Victorian Detective Fiction And The Nature Of Evidence: The Scientific Investigations of Poe, Dickens, and Doyle by L. FrankVictorian Detective Fiction And The Nature Of Evidence: The Scientific Investigations of Poe, Dickens, and Doyle by L. Frank

Victorian Detective Fiction And The Nature Of Evidence: The Scientific Investigations of Poe…

byL. Frank

Paperback | July 2, 2003

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In this innovative book, now available in paperback for the first time, Frank investigates an intertextual exchange between nineteenth-century historical disciplines (philology, cosmology, geology archaeology and Darwin's theories of evolutionary biology) and the detective fictions of Poe, Dickens, and Doyle.
LAWRENCE FRANK is Professor Emeritus of English at the University of Oklahoma, USA. He is the author of Charles Dickens and the Romantic Self and of essays on nineteenth-century British and American literature and culture that have appeared in various collections and journals, including American Imago, the Dickens Studies Annual, Essa...
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Title:Victorian Detective Fiction And The Nature Of Evidence: The Scientific Investigations of Poe…Format:PaperbackDimensions:264 pages, 8.5 × 5.51 × 0 inPublished:July 2, 2003Publisher:Palgrave Macmillan UKLanguage:English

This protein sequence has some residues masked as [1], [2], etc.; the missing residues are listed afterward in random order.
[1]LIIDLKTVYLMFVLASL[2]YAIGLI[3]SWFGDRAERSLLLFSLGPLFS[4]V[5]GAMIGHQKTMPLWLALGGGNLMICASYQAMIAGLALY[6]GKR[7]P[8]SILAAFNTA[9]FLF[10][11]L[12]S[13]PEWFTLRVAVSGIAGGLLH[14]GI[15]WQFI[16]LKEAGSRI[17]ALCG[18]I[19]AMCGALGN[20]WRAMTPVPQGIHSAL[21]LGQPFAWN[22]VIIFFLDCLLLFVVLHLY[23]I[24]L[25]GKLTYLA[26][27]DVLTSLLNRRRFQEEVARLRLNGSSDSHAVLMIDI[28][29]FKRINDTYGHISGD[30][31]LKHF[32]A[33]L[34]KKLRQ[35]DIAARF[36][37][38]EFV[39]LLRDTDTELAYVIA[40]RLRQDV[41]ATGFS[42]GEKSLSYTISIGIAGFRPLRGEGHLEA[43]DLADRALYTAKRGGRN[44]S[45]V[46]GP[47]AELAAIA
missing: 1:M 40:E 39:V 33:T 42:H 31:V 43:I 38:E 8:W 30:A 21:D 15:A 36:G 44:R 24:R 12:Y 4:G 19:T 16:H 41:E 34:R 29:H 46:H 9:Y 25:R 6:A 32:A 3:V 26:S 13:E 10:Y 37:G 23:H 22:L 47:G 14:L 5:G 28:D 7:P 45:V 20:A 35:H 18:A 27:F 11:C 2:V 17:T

The following ISBNs are associated with this title:

ISBN - 10:023023030X

ISBN - 13:9780230230309

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Table of Contents

Acknowledgements * Introduction: Contexts * PART I: EDGAR ALLAN POE * 'The Murders in the Rue Morgue': Edgar Allan Poe's Evolutionary Reverie * 'The Gold-Bug', Hieroglyphics, and the Historical Imagination * PART II: CHARLES DICKENS * Bleak House, the Nebular Hypothesis, and a Crisis in Narrative * News from the Dead: Archaeology, Detection and The Mystery of Edwin Drood * PART III: ARTHUR CONAN DOYLE * Sherlock Holmes and 'The Book of Life' *
Reading the Gravel Page: Lyell, Darwin and Doyle * The Hound of the Baskervilles, the Man on the Tor, and a Metaphor for the Mind * Epilogue: 'A Retrospection' * Notes * Index

Editorial Reviews


'Frank's Victorian Detective Fiction will appeal to historians of science and literary scholars... His analysis is extremely skilful, well written and convincingly argued'
- Anne Schwan, Journal of Victorian Culture